Consider a scenario where you have a powerful GPU capable of pushing 120 frames per second in normal scenarios to a display but your monitor refresh rate is locked to 60 Hz (60 frames per second). What will happen to the game in this situation?
The issue is screen tearing, which basically means that your monitor will display parts of the first and next frame at the same time because it cannot keep up with the fast changing frames produced by the graphics card. Screen tearing is unpleasant and detracts you from your gaming experience.
How Nvidia’s V-Sync attempted to Resolve the Screen Tearing issue
Nvidia, the most popular graphics card maker, tried and, for the most part, succeeded in resolving the screen tearing issue.
When you enable V-Sync in games, it simply tries to match your GPU’s frame rates to the refresh rate of your monitor.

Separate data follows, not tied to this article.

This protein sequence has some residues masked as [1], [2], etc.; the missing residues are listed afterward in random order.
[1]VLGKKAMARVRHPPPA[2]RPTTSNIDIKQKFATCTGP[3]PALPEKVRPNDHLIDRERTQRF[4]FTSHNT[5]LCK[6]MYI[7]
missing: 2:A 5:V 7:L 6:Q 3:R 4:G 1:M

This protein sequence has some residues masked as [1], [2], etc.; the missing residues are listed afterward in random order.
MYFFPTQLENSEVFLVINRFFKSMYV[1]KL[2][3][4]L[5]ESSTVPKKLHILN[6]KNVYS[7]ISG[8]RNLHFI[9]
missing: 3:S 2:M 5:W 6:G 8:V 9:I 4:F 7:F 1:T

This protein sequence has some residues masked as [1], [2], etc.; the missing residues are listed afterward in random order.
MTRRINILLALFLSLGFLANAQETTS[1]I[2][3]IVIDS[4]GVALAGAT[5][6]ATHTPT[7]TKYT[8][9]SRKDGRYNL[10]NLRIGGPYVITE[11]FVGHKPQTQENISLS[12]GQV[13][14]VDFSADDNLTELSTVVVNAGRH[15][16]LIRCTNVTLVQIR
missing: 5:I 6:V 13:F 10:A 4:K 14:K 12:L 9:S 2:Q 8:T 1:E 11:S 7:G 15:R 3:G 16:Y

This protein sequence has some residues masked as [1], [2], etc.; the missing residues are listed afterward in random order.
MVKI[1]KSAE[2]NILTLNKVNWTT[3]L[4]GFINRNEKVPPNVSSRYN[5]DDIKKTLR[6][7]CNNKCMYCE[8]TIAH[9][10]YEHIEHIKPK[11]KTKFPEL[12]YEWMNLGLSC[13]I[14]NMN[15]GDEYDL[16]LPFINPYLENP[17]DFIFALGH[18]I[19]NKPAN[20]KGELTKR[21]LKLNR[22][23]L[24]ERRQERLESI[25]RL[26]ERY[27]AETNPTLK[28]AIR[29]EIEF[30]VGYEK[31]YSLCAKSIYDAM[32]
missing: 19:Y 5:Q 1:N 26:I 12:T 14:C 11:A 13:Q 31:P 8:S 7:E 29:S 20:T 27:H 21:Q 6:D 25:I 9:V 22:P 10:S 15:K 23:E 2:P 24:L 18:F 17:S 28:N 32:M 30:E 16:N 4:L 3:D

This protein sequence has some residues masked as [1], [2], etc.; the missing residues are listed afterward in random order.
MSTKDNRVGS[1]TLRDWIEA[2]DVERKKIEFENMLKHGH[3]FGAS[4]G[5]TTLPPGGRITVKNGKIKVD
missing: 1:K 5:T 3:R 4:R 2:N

For example, if you have a 144 Hz display with V-Sync enabled in your game, the frame rates pushed by the GPU will not exceed 144 Hz, eliminating screen tearing problems.
Great! The problem has been resolved. Correct?
Actually, No. This is where the stuttering issue comes to life, ruining your gameplay experience once more.
Stuttering Problems due to V-Sync
When your graphics card can push more fps than your monitor can display, V-Sync is a wonderful option. However, as previously said, certain circumstances, such as explosions in games, take time for your graphics card to properly render.